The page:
It's been a banner year for tenor saxophone trios. Not the most common lineup, this challenging ensemble has seen some terrific releases from musicians both famous and unsung, veterans and newcomers alike. Now Philadelphia saxophonist Odean Pope
adds his superb contribution with Odean's Three
It might not be fair to judge any jazz musician by the standard of whether he's become a 'household name.' What's famous among jazz fansa group dedicated to esoteric musicians if ever there was one is meaningless within the context of broader popular music. But even among jazz fans Pope deserves wider recognition. At seventy-five years old he qualifies as a member of a select group who, by virtue of longevity, musical vision, and personal style, qualify as elder sages, able to play whatever they want however they want, beholden to no one.
Some musicians reach the point where they transcend questions of skill or intellectual construction. Performances become direct links to consciousness and emotion, extraordinarily pure deliveries of self: think John Coltrane
on A Love Supreme
, or Lee Konitz
's recent introverted wanderings. With Odean's Three
, Pope has reached that point of unbridled expression.
Pope is not an easy saxophonist. He's by turns frenetic, strident, and always vigorous, and his horn tone has some sharp elbows. He is not 'creamy and mellow.' Nor is Odean's Three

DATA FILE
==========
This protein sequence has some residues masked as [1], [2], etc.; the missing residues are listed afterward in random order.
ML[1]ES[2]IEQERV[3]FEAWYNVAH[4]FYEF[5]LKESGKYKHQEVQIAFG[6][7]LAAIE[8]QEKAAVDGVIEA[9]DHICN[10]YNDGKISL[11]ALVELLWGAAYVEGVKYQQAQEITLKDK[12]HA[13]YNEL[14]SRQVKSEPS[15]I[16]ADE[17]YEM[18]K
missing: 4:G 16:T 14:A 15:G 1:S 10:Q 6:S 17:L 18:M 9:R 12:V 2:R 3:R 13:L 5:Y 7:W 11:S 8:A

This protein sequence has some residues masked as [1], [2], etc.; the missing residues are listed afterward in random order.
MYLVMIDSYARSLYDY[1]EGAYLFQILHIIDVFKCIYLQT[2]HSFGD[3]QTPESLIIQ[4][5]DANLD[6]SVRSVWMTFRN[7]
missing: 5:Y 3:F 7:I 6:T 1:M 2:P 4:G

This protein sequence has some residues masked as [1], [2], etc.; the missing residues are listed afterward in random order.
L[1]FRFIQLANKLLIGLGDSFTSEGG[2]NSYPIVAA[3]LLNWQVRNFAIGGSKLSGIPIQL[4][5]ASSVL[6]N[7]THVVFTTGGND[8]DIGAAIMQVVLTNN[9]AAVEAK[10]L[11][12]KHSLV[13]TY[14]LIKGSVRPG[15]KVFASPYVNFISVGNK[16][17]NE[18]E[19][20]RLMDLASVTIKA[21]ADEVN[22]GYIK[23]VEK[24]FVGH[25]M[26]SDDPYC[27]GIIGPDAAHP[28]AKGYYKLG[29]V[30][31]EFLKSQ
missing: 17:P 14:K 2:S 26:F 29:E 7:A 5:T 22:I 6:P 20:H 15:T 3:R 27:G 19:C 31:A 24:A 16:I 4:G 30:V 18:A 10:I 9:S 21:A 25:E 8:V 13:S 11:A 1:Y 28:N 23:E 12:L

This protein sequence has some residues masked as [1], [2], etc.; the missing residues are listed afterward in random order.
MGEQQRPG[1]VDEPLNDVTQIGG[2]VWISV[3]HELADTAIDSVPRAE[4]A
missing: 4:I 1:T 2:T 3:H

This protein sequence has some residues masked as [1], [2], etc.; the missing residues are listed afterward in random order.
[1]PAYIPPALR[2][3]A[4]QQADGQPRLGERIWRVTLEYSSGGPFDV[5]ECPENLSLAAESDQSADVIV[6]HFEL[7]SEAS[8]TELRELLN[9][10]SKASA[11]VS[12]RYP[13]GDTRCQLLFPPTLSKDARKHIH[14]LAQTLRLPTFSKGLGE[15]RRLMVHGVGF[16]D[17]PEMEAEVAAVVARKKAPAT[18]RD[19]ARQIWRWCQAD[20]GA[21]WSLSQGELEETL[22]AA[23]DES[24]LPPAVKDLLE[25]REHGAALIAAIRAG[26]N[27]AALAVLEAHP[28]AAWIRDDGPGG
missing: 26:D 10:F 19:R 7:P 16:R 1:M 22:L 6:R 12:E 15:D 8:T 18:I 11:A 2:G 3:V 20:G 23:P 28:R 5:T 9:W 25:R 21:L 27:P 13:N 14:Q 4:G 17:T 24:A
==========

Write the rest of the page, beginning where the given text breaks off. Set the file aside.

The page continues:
free music, although melodies are long and loose and seem to vary from measure to measure.
Pope maintains context among his fellows, drummer Billy Hart
and bassist Lee Smith
. They're more like three cats in a closed bag, bouncing around, climbing over each other, straining at their boundaries, but in the end still in it together. This is trio collaboration heavily, though not entirely improvisationalat its best.
Of course, as a trio, with the saxophone carrying all of the melodic and most of the improvisational duties, it's all about Pope's playing, and his playing is wonderful. Throughout the record he exhibits the ability to challenge the listener with surprising little flakes of creativity in the midst of larger statements. His solos range far and wide, unrestrained by octaves or collaborative tempo, and he fills the recording with volumes of sound. This is creative, powerful jazz: the product of a musician with confidence in his vision and a direct connection to himself. Odean's Three
demands and captures the listener's attention. It's not trying to play to a bigger crowd, or be all things to all people. It's a snapshot of Pope's singular creative aesthetic and it may well be one of the most important saxophone records of the year. Press play, sit down, and take the ride. The journey is most rewarding.